Let me give you a real case scenario. (I am not saying that any of the implementations in this example are best practice)
Default rack that was installed was a 42U rack.
Each rack was populated with no more than 16 Servers. (This was the most that they were willing to lose in the case of losing a full rack and also due to cooling issues per rack they were leaving 1U empty between each server).
Each rack has a 16 port LCD KVM keyboard tray (1 for each server).
Each rack has 24 1Gb Ports and also a 48port 10/100mb for backup network and management ports.
Up until now each Server by default had 1 NIC connected to a 1Gb port and the backup to the 100mb port - which left them with 16/24 1Gb ports populated.
Each ESX server has by default 6 NICS
- vmnic0 + vmnic5 - SC + Vmotion
- vmnic1 + vmnic3 - Iscsi/NFS storage
- vmnc2 + vmnic4 - VM network traffic
Out of the 16 servers in each rack 2 ESX servers in a rack (the most they would risk is two hosts per rack)
Quick math again.
2 ESX hosts x 6 ports = 12 (All port have to be 1Gb)
OK 14 more servers in the rack - but one sec, there are only 12 ports free - which means that you can only put in 12 more servers.
The options were:
- Run more 1GB cables to the Network Infrastructure - more switch ports which meant additional cost
- Reduce the number of servers per rack to 14 servers per rack (not 16) - which meant 2 KVM ports were wasted and more empty U's in each rack.
- Run some production servers not on 1Gb infrastructure
- Deploy 10Gbe - cost for 10Gbe NICS and modules for the Backbone infrastructure
What happened here? The racks were cabled several years ago - before Virtualization was something that they had in their datacenter - and they had what they thought more than enough place to grow in their network ports, and they did until they started to put in ESX servers with 6 NIC's each.
Of course all of the options above have a cost with them - be it a cost that you have to lay out immediately or cost of not utilizing the resources they had to the full extent (rack space + KVM).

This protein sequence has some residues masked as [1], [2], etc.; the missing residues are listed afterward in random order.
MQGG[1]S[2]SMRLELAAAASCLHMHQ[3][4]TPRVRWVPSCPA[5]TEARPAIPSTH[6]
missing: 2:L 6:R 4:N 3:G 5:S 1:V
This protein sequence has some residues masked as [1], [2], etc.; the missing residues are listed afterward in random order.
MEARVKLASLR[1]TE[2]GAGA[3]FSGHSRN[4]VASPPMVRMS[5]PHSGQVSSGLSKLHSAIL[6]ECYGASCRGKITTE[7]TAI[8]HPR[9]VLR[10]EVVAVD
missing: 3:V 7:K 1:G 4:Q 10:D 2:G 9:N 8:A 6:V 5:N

What was decided in the end, you may ask - well I do not have a definitive answer to that yet - because it is still under deliberation - as to which option they will choose.
What can you learn from this experience?
- You should review you datacenter infrastructure at regular intervals. What was suitable for you 2 years ago is not necessarily the same today.
- Bringing in a new technology will definitely have some benefits - but it will also have its caveats as well.
- Virtualization is not only something that touches one aspect of your infrastructure (be it your initial savings on costs of Hardware / Operating System Licensing) it affects everything:
- Network - what ports and how many
- Storage - is your storage fast / big enough?
- Hardware - do you scale up / scale out
- Operating Systems - Licensing models will change
- Backup / Restore - will your system suffice?
- BCP / DR - should you use new technologies (SRM)?
- IT Procedures - Server provisioning - and lifecycle
- Manpower - Maybe your headcount will shift according to your changing needs
- Cooling - depending on your hardware your cooling needs will change
- Electricity - ditto
- Maintenance fees - for hardware will change - and software as well
- OPEX / CAPEX - VMware Licenses - MS licenses - Hardware contracts
- Rack Space - how much will you need in a rack?
- User Education - they will get exactly what they pay for and do not need a gazillion cores :)
As you can see the list is long - and I am actually not sure that I have all the elements listed here.
I would be interested in hearing from you all if you have any additional elements that this will affect and your thoughts in this article.